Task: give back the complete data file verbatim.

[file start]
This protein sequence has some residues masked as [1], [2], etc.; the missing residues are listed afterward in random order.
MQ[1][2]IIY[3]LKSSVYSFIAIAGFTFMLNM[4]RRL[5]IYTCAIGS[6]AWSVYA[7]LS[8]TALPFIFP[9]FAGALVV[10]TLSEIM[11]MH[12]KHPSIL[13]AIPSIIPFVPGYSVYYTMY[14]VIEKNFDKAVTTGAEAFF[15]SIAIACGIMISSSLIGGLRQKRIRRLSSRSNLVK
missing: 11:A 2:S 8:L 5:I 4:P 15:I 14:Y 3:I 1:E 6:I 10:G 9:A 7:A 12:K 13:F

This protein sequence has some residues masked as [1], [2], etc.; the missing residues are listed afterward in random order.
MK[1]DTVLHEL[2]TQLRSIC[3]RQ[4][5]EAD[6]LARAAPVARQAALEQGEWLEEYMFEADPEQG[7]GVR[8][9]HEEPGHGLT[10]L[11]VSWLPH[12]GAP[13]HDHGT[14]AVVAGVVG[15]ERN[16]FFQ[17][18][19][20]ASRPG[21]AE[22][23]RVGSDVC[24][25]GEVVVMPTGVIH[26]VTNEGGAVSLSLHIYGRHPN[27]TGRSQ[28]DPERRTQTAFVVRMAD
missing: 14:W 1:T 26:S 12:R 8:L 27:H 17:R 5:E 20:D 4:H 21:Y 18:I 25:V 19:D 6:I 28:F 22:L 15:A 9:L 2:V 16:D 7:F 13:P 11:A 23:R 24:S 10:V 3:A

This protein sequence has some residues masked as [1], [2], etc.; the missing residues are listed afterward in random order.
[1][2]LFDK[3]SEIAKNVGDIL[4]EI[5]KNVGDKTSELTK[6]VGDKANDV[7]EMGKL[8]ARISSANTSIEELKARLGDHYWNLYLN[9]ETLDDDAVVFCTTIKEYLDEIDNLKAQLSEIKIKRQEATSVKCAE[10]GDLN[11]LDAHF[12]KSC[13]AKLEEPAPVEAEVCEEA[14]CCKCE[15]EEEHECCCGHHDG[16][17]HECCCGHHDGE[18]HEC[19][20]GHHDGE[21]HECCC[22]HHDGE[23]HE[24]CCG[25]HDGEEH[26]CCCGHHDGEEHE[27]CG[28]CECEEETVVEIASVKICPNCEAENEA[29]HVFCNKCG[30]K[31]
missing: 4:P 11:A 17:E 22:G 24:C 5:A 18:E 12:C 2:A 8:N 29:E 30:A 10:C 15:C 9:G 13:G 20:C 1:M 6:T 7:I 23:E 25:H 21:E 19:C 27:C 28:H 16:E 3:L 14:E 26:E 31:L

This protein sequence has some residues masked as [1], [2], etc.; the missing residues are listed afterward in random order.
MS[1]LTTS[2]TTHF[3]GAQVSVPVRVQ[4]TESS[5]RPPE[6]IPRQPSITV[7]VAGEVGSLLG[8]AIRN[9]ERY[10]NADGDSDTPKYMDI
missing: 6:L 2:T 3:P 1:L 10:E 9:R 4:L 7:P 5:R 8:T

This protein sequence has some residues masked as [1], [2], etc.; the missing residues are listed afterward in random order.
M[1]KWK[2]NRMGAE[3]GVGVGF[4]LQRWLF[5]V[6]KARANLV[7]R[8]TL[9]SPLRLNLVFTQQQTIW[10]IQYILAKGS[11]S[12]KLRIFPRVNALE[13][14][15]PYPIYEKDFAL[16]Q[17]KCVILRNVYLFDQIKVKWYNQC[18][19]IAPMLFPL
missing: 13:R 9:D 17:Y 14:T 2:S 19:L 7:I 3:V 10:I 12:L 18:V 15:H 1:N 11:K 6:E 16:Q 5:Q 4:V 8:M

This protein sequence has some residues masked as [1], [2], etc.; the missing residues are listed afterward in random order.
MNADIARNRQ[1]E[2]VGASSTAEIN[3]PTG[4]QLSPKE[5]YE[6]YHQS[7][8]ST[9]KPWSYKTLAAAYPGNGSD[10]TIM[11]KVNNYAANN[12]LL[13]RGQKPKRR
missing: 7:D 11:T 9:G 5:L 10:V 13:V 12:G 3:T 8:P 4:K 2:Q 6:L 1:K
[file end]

This protein sequence has some residues masked as [1], [2], etc.; the missing residues are listed afterward in random order.
MQ[1][2]IIY[3]LKSSVYSFIAIAGFTFMLNM[4]RRL[5]IYTCAIGS[6]AWSVYA[7]LS[8]TALPFIFP[9]FAGALVV[10]TLSEIM[11]MH[12]KHPSIL[13]AIPSIIPFVPGYSVYYTMY[14]VIEKNFDKAVTTGAEAFF[15]SIAIACGIMISSSLIGGLRQKRIRRLSSRSNLVK
missing: 11:A 2:S 8:L 5:I 4:P 15:I 14:Y 3:I 1:E 6:I 10:G 9:A 7:A 12:K 13:F

This protein sequence has some residues masked as [1], [2], etc.; the missing residues are listed afterward in random order.
MK[1]DTVLHEL[2]TQLRSIC[3]RQ[4][5]EAD[6]LARAAPVARQAALEQGEWLEEYMFEADPEQG[7]GVR[8][9]HEEPGHGLT[10]L[11]VSWLPH[12]GAP[13]HDHGT[14]AVVAGVVG[15]ERN[16]FFQ[17][18][19][20]ASRPG[21]AE[22][23]RVGSDVC[24][25]GEVVVMPTGVIH[26]VTNEGGAVSLSLHIYGRHPN[27]TGRSQ[28]DPERRTQTAFVVRMAD
missing: 14:W 1:T 26:S 12:R 8:L 27:H 17:R 5:E 20:D 4:H 21:Y 18:I 25:V 19:D 6:I 28:F 22:L 15:A 9:L 2:V 16:D 7:F 13:P 11:A 23:R 24:S 10:V 3:A

This protein sequence has some residues masked as [1], [2], etc.; the missing residues are listed afterward in random order.
[1][2]LFDK[3]SEIAKNVGDIL[4]EI[5]KNVGDKTSELTK[6]VGDKANDV[7]EMGKL[8]ARISSANTSIEELKARLGDHYWNLYLN[9]ETLDDDAVVFCTTIKEYLDEIDNLKAQLSEIKIKRQEATSVKCAE[10]GDLN[11]LDAHF[12]KSC[13]AKLEEPAPVEAEVCEEA[14]CCKCE[15]EEEHECCCGHHDG[16][17]HECCCGHHDGE[18]HEC[19][20]GHHDGE[21]HECCC[22]HHDGE[23]HE[24]CCG[25]HDGEEH[26]CCCGHHDGEEHE[27]CG[28]CECEEETVVEIASVKICPNCEAENEA[29]HVFCNKCG[30]K[31]
missing: 4:P 11:A 17:E 22:G 24:C 5:A 18:E 12:C 2:A 8:N 29:E 30:A 10:C 15:C 9:G 13:G 20:C 1:M 6:T 7:I 23:E 25:H 21:E 19:C 27:C 28:H 16:E 3:L 14:E 26:E 31:L

This protein sequence has some residues masked as [1], [2], etc.; the missing residues are listed afterward in random order.
MS[1]LTTS[2]TTHF[3]GAQVSVPVRVQ[4]TESS[5]RPPE[6]IPRQPSITV[7]VAGEVGSLLG[8]AIRN[9]ERY[10]NADGDSDTPKYMDI
missing: 6:L 2:T 3:P 1:L 10:E 9:R 4:L 7:P 5:R 8:T

This protein sequence has some residues masked as [1], [2], etc.; the missing residues are listed afterward in random order.
M[1]KWK[2]NRMGAE[3]GVGVGF[4]LQRWLF[5]V[6]KARANLV[7]R[8]TL[9]SPLRLNLVFTQQQTIW[10]IQYILAKGS[11]S[12]KLRIFPRVNALE[13][14][15]PYPIYEKDFAL[16]Q[17]KCVILRNVYLFDQIKVKWYNQC[18][19]IAPMLFPL
missing: 13:R 9:D 17:Y 14:T 2:S 19:L 7:I 3:V 10:I 12:L 18:V 15:H 1:N 11:K 6:E 16:Q 5:Q 4:V 8:M

This protein sequence has some residues masked as [1], [2], etc.; the missing residues are listed afterward in random order.
MNADIARNRQ[1]E[2]VGASSTAEIN[3]PTG[4]QLSPKE[5]YE[6]YHQS[7][8]ST[9]KPWSYKTLAAAYPGNGSD[10]TIM[11]KVNNYAANN[12]LL[13]RGQKPKRR
missing: 7:D 11:T 9:G 5:L 10:V 13:V 12:G 3:T 8:P 4:K 2:Q 6:L 1:K